H2-02 gas mix in a closed recipient is not exactly "safe"...

    "The 3,000 VA unit provides a 12V, 9 Ah battery unit."
    That would be rather 6 12V units (or a 72V one).
    A worrying trend is emerging, newer units feature just limited internal capacity (~3 min at full load), leading to almost mandatory purchase of at least one EBM.

    "The PW5130 is a true behemoth, weighing in at 34 kg"
    It could be considered quite light, the Compaq R3000 (PW5119) clocked at 60kg, but it had a lot more storage capacity and was extremely sturdy. Still have a few ones working after a decade...

    "LanSafe seems to be the original Powerware product, while the PW5130 is based on MGE OPS technology."
    oops, actually both are... (cleared that up in the previous comment)
  • 0 Hide
    Anonymous , May 13, 2009 9:54 AM
    Line Interactive, which APC made popular (although they make Double Conversion Online and Delta Conversion units as well now), is perfectly fine for IT equipment, which largely uses switching power supplies that are perfectly capable of handling the extremely short switchover moment when the unit goes to battery.

    Powerware UPS hardware isn't too bad but every Tripp Lite I've ever bought has died after only a year, I expect a UPS to last at least a few years.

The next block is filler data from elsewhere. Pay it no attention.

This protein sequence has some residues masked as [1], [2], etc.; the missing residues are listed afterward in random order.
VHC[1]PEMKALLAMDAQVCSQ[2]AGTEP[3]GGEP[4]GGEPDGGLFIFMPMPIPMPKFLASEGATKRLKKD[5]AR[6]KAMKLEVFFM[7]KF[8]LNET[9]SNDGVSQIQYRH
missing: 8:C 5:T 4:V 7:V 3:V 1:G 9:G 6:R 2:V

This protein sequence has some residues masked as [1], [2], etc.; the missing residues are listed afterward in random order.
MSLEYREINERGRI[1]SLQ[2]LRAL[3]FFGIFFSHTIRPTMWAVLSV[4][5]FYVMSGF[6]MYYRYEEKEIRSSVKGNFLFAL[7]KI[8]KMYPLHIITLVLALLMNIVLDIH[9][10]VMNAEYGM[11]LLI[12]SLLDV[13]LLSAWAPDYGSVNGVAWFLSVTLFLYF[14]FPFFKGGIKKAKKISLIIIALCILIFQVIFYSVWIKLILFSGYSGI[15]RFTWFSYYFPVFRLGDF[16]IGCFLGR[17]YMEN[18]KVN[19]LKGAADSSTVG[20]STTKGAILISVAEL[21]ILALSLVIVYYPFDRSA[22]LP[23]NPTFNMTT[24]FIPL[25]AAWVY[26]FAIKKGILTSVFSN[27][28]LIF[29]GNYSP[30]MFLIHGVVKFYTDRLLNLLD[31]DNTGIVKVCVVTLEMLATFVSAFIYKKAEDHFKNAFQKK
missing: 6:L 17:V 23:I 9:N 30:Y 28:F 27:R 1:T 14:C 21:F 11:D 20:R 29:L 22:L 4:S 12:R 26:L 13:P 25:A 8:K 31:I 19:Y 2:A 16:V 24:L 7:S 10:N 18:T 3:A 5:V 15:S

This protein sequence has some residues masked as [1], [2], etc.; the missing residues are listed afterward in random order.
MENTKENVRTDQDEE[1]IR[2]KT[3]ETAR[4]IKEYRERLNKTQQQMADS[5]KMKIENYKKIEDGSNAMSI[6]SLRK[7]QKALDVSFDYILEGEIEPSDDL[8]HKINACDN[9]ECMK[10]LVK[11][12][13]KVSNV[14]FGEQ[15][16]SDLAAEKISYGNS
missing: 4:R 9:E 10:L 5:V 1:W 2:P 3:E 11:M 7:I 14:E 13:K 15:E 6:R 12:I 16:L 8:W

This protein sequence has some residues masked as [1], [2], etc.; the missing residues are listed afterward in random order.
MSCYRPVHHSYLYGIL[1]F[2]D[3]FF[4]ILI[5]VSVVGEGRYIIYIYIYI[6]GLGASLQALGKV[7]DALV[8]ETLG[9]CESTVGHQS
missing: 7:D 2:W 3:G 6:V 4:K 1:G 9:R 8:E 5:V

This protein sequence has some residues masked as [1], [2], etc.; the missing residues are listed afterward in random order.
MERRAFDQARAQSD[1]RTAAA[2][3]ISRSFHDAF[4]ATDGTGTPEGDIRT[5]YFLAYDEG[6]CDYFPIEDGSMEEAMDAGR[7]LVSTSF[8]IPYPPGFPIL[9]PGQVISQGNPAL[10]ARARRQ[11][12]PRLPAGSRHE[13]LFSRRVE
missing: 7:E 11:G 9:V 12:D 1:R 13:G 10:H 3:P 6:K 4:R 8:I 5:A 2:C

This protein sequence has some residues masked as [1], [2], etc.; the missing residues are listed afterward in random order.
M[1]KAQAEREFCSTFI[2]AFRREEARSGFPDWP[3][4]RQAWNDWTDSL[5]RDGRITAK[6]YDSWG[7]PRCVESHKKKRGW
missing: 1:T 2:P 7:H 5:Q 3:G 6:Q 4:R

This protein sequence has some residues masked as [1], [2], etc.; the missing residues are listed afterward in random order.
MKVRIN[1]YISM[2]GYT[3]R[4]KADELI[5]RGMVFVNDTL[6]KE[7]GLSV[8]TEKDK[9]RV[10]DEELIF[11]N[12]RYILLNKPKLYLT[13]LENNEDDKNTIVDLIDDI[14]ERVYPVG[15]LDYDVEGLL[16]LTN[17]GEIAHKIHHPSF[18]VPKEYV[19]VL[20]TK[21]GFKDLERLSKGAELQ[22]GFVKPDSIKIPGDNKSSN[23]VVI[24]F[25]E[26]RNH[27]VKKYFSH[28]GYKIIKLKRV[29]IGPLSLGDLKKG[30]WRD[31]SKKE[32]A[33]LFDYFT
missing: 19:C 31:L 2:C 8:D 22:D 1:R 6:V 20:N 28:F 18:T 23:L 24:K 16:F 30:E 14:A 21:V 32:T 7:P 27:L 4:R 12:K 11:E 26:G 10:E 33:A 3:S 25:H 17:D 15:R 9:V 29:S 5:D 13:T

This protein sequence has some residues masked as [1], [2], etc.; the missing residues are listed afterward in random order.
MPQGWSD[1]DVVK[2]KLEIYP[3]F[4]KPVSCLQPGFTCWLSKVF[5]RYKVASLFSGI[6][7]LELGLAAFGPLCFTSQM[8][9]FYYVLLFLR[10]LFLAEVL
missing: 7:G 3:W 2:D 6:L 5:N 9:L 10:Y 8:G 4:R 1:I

Powerware's software is a little on the cheesy side though, it's no PowerChute.

  • 0 Hide
    etrnl_frost , May 13, 2009 2:09 PM
    ossie: I hear you on the bit about decreasing run times on internal systems. It's truthfully getting harder and harder for me to find systems that can meet the customer req's with the internal batteries, without going to some ridiculously low load percentage. I know APC's got some "extended runtime" UPS's that have some better runtimes on the core units.

    Edward5731: One year? That should still fall under the 2 year standard warranty (unless you're getting the cheapy units). Which ones did you use, and under what kind of settings (what were you running), may I ask? I always try to take notes on these sorts of things. Customer testimonial, good or bad, is always useful.

  • 0 Hide
    Anonymous , May 26, 2009 4:15 AM
    Behemoth at 74 lbs? Ones I've used are around 300 lbs. And UPS are heavy because of of thick copper coil wrapped inside, not because of some battery.